An estimated 30,000 people gathered in the Republika Srpska (RS) capital of Banja Luka at noon on Saturday for separate demonstrations called by the government and the opposition in the Serb entity of Bosnia and Herzegovina.
At least 10,000 opposition supporters led by the Serb Democratic Party (SDP) gathered in the city's Mladen Stojanovic Park, expressing their dissatisfaction with the years of rule of RS President Milorad Dodik. Pro-government demonstrators rallied in the nearby main square. No incidents were reported.
Opposition leaders told the crowd that the Dodik government was responsible for totalitarian rule and the financial and economic destruction of RS.
The Serb member of the Bosnia and Herzegovina Presidency, Mladen Ivanic, said that the opposition would not give up their democratic right to express their opinion. "We have won by holding today's rally," he said, stressing that they never considered "causing any trouble or violence".
"This is a victory over a dictatorship, this is the beginning. Next time there will be more of us because we're not afraid anymore," Ivanic said at the rally, adding that the Dodik government made the biggest mistake by calling the opposition supporters traitors.
SDS deputy leader Sonja Karadzic, the daughter of indicted war criminal Radovan Karazdic, said that the opposition would have the strength to help the disenfranchised if it won voters' support.
Member of the RS parliament Milanko Mihajlica said that the Dodik government had stolen billions and was now using all means available to stay in power "like the supreme head of a criminal organisation".
"Milorad Dodik must realise that he cannot buy everything," said Bosnia and Herzegovina's Minister of Foreign Trade and Economic Relations, Mirko Sarovic, adding that the opposition showed that it could be an alternative to the current authorities in RS.
The crowd was shouting "Milorad, you thief!" and "He's finished", and demonstrators carried banners saying that the RS president should be locked up in jail.
Meanwhile, in the nearby main square Dodik thanked his followers for their support, saying that the number of his supporters was seven times that of his opponents.
"We must defend RS from treason from within," Dodik said, claiming that the SDS and other RS opposition parties were part of the ruling coalition at the state level.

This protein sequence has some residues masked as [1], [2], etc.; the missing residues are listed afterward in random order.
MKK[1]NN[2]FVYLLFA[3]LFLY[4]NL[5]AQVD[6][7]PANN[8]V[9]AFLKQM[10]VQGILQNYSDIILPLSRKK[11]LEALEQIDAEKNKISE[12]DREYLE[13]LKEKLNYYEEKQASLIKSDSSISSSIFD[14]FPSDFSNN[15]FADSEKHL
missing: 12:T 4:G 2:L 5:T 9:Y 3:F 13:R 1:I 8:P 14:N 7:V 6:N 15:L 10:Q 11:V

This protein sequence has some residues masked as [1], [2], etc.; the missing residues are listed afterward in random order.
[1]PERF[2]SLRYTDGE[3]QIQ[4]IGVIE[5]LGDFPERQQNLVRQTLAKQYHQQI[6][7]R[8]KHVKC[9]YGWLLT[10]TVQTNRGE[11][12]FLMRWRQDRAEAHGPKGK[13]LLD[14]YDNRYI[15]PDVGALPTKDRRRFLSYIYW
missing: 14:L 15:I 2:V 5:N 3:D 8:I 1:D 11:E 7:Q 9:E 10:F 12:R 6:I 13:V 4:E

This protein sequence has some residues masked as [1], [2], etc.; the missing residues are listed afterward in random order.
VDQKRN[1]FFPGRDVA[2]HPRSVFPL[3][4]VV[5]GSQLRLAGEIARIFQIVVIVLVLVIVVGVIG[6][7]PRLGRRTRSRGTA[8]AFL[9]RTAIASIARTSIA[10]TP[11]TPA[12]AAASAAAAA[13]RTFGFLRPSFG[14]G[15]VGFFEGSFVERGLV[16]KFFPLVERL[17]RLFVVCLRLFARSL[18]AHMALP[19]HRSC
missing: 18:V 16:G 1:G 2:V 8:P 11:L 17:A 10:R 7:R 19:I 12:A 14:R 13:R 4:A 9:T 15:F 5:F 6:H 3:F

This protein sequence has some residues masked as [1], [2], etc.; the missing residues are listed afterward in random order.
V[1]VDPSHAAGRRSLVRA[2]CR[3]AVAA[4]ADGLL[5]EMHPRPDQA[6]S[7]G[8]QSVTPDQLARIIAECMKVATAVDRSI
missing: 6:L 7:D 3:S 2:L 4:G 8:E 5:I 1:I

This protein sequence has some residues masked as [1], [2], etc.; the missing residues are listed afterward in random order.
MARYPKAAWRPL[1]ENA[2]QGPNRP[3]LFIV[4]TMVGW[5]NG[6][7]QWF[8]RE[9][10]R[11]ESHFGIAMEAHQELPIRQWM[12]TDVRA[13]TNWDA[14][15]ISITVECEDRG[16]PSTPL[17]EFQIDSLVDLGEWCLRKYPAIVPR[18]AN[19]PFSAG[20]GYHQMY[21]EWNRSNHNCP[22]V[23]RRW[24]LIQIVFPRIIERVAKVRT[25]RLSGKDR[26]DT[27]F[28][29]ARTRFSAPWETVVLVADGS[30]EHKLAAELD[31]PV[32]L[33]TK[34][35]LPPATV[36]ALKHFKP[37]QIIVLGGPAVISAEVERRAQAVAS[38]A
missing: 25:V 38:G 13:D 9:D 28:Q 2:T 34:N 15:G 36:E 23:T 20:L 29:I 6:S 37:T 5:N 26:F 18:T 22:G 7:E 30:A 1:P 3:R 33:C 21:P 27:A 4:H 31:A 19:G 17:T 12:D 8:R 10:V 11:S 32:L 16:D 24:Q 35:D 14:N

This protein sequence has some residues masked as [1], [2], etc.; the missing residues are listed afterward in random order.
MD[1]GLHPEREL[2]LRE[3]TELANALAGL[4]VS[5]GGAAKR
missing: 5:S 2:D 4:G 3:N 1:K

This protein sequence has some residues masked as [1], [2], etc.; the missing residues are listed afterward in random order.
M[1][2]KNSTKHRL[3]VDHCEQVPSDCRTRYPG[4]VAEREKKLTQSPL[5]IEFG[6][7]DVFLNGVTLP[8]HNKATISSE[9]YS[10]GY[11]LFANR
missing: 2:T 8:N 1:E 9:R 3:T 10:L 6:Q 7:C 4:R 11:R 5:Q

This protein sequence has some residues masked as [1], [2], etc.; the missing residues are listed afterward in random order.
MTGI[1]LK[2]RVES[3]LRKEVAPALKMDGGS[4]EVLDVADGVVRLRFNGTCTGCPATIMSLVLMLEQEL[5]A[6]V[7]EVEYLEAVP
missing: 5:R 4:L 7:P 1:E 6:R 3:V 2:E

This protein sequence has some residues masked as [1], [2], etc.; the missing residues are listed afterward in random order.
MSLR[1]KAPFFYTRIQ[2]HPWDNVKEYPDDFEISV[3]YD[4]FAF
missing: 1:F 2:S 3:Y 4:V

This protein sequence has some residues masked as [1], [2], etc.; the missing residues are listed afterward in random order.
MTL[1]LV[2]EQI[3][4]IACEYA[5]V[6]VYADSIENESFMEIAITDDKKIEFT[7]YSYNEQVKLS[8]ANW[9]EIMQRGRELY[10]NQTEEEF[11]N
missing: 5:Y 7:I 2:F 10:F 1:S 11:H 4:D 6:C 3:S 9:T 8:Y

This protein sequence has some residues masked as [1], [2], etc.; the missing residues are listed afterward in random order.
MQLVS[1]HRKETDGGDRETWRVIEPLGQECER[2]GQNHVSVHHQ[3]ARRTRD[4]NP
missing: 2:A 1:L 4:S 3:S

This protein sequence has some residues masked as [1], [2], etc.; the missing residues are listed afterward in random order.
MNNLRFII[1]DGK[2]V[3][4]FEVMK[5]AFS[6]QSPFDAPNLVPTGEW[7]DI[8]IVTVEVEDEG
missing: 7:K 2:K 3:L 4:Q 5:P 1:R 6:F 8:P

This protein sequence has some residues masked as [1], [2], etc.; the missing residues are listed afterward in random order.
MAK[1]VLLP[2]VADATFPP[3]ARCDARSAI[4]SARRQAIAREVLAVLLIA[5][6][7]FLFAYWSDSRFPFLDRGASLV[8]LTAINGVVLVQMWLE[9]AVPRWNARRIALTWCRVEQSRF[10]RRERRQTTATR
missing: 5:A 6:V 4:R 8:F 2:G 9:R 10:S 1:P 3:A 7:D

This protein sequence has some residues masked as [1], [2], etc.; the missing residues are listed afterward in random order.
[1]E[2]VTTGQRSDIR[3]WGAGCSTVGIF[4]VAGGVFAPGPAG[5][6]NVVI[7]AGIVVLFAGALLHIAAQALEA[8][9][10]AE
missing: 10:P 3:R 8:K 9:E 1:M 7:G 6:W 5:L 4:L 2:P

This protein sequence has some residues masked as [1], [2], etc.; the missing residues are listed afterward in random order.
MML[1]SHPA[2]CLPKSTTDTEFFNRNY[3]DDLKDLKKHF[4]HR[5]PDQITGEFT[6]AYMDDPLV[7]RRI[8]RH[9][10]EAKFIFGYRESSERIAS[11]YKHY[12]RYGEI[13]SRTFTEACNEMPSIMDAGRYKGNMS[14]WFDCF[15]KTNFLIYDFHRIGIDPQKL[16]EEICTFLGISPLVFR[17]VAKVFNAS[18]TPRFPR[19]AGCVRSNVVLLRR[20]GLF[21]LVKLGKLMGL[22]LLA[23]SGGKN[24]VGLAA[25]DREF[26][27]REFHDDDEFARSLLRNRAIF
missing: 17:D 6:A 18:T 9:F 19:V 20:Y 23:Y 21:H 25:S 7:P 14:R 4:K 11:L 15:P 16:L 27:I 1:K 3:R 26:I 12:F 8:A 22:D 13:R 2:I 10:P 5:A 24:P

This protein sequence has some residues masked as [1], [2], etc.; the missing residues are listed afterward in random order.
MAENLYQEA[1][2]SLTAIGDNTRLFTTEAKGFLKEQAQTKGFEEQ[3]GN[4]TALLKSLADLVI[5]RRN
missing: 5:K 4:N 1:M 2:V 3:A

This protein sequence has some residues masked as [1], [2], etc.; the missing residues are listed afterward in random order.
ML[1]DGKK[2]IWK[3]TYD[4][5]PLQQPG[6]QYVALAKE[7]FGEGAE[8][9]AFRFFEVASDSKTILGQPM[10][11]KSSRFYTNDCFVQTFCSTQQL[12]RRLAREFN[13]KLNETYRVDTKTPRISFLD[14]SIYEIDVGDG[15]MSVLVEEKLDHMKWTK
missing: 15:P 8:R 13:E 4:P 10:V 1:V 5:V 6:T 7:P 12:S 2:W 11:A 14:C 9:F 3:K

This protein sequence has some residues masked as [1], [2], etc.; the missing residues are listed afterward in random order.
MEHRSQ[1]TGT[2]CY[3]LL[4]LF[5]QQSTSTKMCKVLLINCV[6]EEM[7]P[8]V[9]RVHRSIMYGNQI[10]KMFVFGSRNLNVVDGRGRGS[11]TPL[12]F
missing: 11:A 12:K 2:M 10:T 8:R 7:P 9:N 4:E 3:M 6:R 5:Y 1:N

Using nationalistic rhetoric, Dodik said that the Serbs would never be free without their own state and that otherwise they would be "rounded up and killed in Jasenovac," referring to a WWII death camp in Croatia. "RS is our state. I don't care about anyone, any snobbish foreigners, saying this is not a state. For us this is a state," he said.
One of the speakers at the pro-government rally was Darko Mladic, the son of indicted war criminal Ratko Mladic, who called for Serb unity.
Representatives of the far-right Austrian Freedom Party (FPO) and associates of Serbian Radical Party leader Vojislav Seselj also came to express their support for Dodik.
"Is there anything more honourable than being a follower of Radovan Karadzic and Ratko Mladic, who created RS," said Dragan Djurdjevic, head of the RS branch of the Serbian Radical Party, conveying Seselj's greetings to Dodik's supporters.
The pro-government demonstration lasted an hour and a half, while the opposition rally lasted considerably longer.
RS Interior Minister Dragan Lukac said that more than 300 buses full of demonstrators had arrived in Banja Luka by 11am. He said that about 150 people, who wanted to join either rally, had been stopped on the border with Serbia.
Lukac said that the police had banned planned marches by the two groups through the city centre to avoid possible violent confrontations. "The police, with the present force, will not be able to control them," he said, adding that over 2,000 police had been deployed in the city.
The city centre was closed to all traffic, and the police set up metal barriers to prevent any contact between the rival groups. The opposition had invited their supporters to come to Banja Luka to express their dissatisfaction with the current political, economic and social situation in Republika Srpska.
in Belgrade, Serbian Prime Minister Aleksandar Vucic said it was important that the two rallies passed peacefully and that stability was preserved.
Some media in the region said that the demonstrations were financed by the Open Society Foundation owned by Hungarian-American business magnate George Soros, who allegedly provided 500,000 euros for this purpose.